Nature of Failure
The market failure, which is going to be analyzed, is the failure of organizations to treat pollution. The emissions from power plants, the increase in the consumption of energy and general increase in population have resulted in a corresponding increase in pollution and a change in climate. Researchers generally believe that waste and emissions from factories are the biggest contributors to pollution. A recent study showed that seventy-five of the total waste being distributed to landfills is originated from manufacturing and other businesses. Many journalists have identified this as failure of the market and also a failure to comply with global initiatives like the ‘Kyoto Treaty’. This market failure has a far reaching impact, beyond the scope of the market itself and affects the general public. So a remedy for this trend should be manufactured or else this failure would lead further scrutiny of the market.
Organizations have started to take initiatives to ‘Go Green’ and comply with the regulatory policies listed by the government. Going ‘Green’ relates to producing a relatively clean energy, treating waste before disposing it, reducing the carbon imprint and reducing the hazardous emissions. There are two recommendations offered to protect the ecosystem from industrial pollution; natural resources practices and sustainability solutions. The first step in implementing any solution to improve the waste disposal and pollution content is to identify the outlets and quantity of pollution that is being generated by the ‘Market’. (Shaw Group Inc, 2011)
The natural resources practices include procedures like delineation and mitigation of wetlands, improving the infrastructure to aid the coastal restoration, enhancing the watershed management by better project management, assessing the endangered species in the disposal vicinity, modifying the aquatic ecology by introducing fisheries management, regular analysis of water, assessment of toxicology and other risk assessments. This approach mainly focuses on monitoring, evaluating and managing the toxic content being released in the environment.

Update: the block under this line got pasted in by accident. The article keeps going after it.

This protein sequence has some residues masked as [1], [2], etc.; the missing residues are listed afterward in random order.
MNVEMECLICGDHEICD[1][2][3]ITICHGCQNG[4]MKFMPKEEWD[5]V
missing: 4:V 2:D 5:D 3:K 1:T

The second approach considers educating organizations on the principles of sustainability and then letting enterprises implement them into their processes. The processes that can be adopted are water quality trading, carbon trading, mitigation banking of the ecosystem, conservation banking and wetland mitigation. Most of these consist of innovative yet cost effective approaches. A few key elements pertaining to a successful sustainability programs are reevaluating the consumption and purchasing trends, analyzing the form of pollution to determine the recycling possibilities, selecting the most suitable recycling option available. Furthermore the sustainability department is formed that analyzes the detrimental impacts of the identified forms of environmental pollution and this analysis is interpreted and a report is developed from these results that would aid the market decision-makers to make the most beneficial decision.
The two recommendations represent the number of options available to the Market Leaders to address the market failure. However, it is understandable that these procedures would not be able to completely eradicate the nature of the problem but it will go a long way towards reducing the impact and effects of the market failure.
As this issue relates to the environment, the state would be very keen to step in to rectify the situation. However, organization would not be too keen to use the help of the state for this failure as that would lead to negative consequences for the ‘Market’. The following literature would briefly discuss these consequences.
The issue of waste management can prove to be very critical for an organization. Reducing waste signifies that the amount of waste to be disposed would lessen. Waste reduction is a good initiative for organizations to promote their brand as well. This is a process that a lot of people can and would support. The organizations that do not give importance to pollution management and allow the government step in to compensate for market failure are at a risk of losing the general public. Any organization that demonstrates conscientiousness towards the health of the environment would be well supported by the people of that community. On the contrary, not catering to this specific market failure would transcend into loss of sales, brand image and possibly employee’s loyalty. Furthermore, proper treatment of waste is required by the ‘the clean water act’, ‘Endangered species Act’, ‘Rivers and Harbors Act’ and the ‘Kyoto Protocol’ and if an organization chooses not to comply with these acts then it also generates a risk of being fined or banned.
The literature above provides a good motivation for stakeholders of the market to rectify the failure of the market.